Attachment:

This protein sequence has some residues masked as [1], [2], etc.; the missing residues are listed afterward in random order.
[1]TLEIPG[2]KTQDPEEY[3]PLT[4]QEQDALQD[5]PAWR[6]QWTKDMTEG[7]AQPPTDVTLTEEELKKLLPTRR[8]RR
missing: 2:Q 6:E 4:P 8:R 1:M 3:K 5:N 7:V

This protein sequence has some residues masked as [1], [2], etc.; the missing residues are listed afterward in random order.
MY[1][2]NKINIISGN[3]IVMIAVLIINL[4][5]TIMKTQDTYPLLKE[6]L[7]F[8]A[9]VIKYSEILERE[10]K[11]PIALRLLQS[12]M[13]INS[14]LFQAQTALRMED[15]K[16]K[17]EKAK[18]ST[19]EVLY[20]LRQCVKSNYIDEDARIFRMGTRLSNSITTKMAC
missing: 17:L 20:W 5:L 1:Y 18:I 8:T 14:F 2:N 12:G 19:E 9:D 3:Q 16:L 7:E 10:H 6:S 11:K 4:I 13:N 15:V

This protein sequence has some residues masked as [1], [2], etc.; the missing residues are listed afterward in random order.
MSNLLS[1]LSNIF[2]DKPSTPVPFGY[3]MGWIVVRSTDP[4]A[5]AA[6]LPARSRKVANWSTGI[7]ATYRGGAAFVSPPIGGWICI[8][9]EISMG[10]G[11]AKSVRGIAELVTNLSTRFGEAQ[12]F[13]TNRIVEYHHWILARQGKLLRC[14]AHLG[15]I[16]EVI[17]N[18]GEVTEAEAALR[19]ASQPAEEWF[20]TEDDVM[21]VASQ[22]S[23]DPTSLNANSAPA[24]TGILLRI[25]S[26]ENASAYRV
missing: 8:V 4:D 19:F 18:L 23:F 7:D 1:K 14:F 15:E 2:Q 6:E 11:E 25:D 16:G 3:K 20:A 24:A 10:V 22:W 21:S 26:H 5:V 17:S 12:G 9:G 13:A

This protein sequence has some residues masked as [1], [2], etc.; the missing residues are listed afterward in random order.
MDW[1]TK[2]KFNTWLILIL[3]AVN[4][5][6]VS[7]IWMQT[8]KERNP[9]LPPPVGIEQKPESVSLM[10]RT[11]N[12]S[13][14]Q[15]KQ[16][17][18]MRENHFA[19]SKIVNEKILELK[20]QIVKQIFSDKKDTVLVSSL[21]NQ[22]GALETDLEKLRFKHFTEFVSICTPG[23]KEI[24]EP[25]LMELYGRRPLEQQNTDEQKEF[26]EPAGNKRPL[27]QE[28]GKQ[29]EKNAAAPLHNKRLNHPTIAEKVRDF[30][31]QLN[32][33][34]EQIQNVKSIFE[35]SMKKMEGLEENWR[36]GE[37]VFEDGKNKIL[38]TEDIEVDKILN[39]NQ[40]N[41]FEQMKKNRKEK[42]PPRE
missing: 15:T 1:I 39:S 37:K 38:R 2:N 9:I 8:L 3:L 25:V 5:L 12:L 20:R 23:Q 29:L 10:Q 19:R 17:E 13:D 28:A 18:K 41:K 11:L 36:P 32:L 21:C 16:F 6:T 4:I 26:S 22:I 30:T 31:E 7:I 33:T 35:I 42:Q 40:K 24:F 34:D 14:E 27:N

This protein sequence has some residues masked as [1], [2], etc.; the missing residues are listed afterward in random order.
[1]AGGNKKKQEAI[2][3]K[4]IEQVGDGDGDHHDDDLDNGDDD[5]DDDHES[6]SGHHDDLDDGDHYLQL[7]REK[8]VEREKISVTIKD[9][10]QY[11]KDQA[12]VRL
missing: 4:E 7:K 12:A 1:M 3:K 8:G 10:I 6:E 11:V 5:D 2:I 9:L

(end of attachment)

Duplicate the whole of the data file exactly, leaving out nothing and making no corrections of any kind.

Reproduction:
This protein sequence has some residues masked as [1], [2], etc.; the missing residues are listed afterward in random order.
[1]TLEIPG[2]KTQDPEEY[3]PLT[4]QEQDALQD[5]PAWR[6]QWTKDMTEG[7]AQPPTDVTLTEEELKKLLPTRR[8]RR
missing: 2:Q 6:E 4:P 8:R 1:M 3:K 5:N 7:V

This protein sequence has some residues masked as [1], [2], etc.; the missing residues are listed afterward in random order.
MY[1][2]NKINIISGN[3]IVMIAVLIINL[4][5]TIMKTQDTYPLLKE[6]L[7]F[8]A[9]VIKYSEILERE[10]K[11]PIALRLLQS[12]M[13]INS[14]LFQAQTALRMED[15]K[16]K[17]EKAK[18]ST[19]EVLY[20]LRQCVKSNYIDEDARIFRMGTRLSNSITTKMAC
missing: 17:L 20:W 5:L 1:Y 18:I 8:T 14:F 2:N 12:G 19:E 9:D 3:Q 16:L 7:E 10:H 6:S 11:K 4:I 13:N 15:V

This protein sequence has some residues masked as [1], [2], etc.; the missing residues are listed afterward in random order.
MSNLLS[1]LSNIF[2]DKPSTPVPFGY[3]MGWIVVRSTDP[4]A[5]AA[6]LPARSRKVANWSTGI[7]ATYRGGAAFVSPPIGGWICI[8][9]EISMG[10]G[11]AKSVRGIAELVTNLSTRFGEAQ[12]F[13]TNRIVEYHHWILARQGKLLRC[14]AHLG[15]I[16]EVI[17]N[18]GEVTEAEAALR[19]ASQPAEEWF[20]TEDDVM[21]VASQ[22]S[23]DPTSLNANSAPA[24]TGILLRI[25]S[26]ENASAYRV
missing: 8:V 4:D 19:F 18:L 23:F 7:D 1:K 14:F 15:E 2:Q 6:E 11:E 25:D 16:G 3:K 20:A 24:A 10:V 22:W 21:S 26:H 5:V 17:S 12:G 9:G 13:A

This protein sequence has some residues masked as [1], [2], etc.; the missing residues are listed afterward in random order.
MDW[1]TK[2]KFNTWLILIL[3]AVN[4][5][6]VS[7]IWMQT[8]KERNP[9]LPPPVGIEQKPESVSLM[10]RT[11]N[12]S[13][14]Q[15]KQ[16][17][18]MRENHFA[19]SKIVNEKILELK[20]QIVKQIFSDKKDTVLVSSL[21]NQ[22]GALETDLEKLRFKHFTEFVSICTPG[23]KEI[24]EP[25]LMELYGRRPLEQQNTDEQKEF[26]EPAGNKRPL[27]QE[28]GKQ[29]EKNAAAPLHNKRLNHPTIAEKVRDF[30][31]QLN[32][33][34]EQIQNVKSIFE[35]SMKKMEGLEENWR[36]GE[37]VFEDGKNKIL[38]TEDIEVDKILN[39]NQ[40]N[41]FEQMKKNRKEK[42]PPRE
missing: 15:T 1:I 39:S 37:K 38:R 2:N 9:I 8:L 3:L 25:V 5:L 12:L 20:R 23:Q 29:L 10:Q 19:R 17:E 13:D 28:A 18:K 41:K 11:L 36:P 32:L 21:C 16:F 6:T 4:I 26:S 22:I 30:T 31:E 7:I 33:T 35:I 42:Q 40:K 24:F 34:D 14:E 27:N

This protein sequence has some residues masked as [1], [2], etc.; the missing residues are listed afterward in random order.
[1]AGGNKKKQEAI[2][3]K[4]IEQVGDGDGDHHDDDLDNGDDD[5]DDDHES[6]SGHHDDLDDGDHYLQL[7]REK[8]VEREKISVTIKD[9][10]QY[11]KDQA[12]VRL
missing: 4:E 7:K 12:A 1:M 3:K 8:G 10:I 6:E 11:V 5:D 2:I 9:L